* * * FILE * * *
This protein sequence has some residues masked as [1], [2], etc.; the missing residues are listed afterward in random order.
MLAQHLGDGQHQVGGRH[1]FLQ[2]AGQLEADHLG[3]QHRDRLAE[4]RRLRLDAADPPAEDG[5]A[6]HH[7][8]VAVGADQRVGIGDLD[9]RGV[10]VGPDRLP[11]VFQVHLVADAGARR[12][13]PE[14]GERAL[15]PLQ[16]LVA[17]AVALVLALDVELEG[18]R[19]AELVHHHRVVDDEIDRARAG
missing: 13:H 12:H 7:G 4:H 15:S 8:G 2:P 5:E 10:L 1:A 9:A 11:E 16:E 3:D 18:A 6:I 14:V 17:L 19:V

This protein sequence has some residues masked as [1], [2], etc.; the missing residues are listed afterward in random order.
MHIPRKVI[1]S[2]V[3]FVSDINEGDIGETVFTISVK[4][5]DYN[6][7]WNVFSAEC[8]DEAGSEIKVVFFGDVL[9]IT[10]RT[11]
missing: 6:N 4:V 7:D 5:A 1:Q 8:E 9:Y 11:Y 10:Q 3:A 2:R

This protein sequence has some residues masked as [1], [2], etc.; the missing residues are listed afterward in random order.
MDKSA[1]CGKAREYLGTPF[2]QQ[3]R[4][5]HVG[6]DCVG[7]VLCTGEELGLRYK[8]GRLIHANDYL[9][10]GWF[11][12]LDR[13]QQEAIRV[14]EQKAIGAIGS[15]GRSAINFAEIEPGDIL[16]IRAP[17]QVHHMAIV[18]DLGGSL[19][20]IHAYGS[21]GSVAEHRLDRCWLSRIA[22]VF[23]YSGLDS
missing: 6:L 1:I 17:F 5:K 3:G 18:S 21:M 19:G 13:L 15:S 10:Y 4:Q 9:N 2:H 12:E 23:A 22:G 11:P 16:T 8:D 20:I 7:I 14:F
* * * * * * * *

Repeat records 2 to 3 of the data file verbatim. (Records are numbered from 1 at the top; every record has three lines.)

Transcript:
This protein sequence has some residues masked as [1], [2], etc.; the missing residues are listed afterward in random order.
MHIPRKVI[1]S[2]V[3]FVSDINEGDIGETVFTISVK[4][5]DYN[6][7]WNVFSAEC[8]DEAGSEIKVVFFGDVL[9]IT[10]RT[11]
missing: 6:N 4:V 7:D 5:A 1:Q 8:E 9:Y 11:Y 10:Q 3:A 2:R

This protein sequence has some residues masked as [1], [2], etc.; the missing residues are listed afterward in random order.
MDKSA[1]CGKAREYLGTPF[2]QQ[3]R[4][5]HVG[6]DCVG[7]VLCTGEELGLRYK[8]GRLIHANDYL[9][10]GWF[11][12]LDR[13]QQEAIRV[14]EQKAIGAIGS[15]GRSAINFAEIEPGDIL[16]IRAP[17]QVHHMAIV[18]DLGGSL[19][20]IHAYGS[21]GSVAEHRLDRCWLSRIA[22]VF[23]YSGLDS
missing: 6:L 1:I 17:F 5:K 3:G 18:S 21:M 19:G 13:L 15:S 10:Y 4:Q 9:N 2:H 12:E 23:A 22:G 11:P 16:T 8:D 20:I 7:I 14:F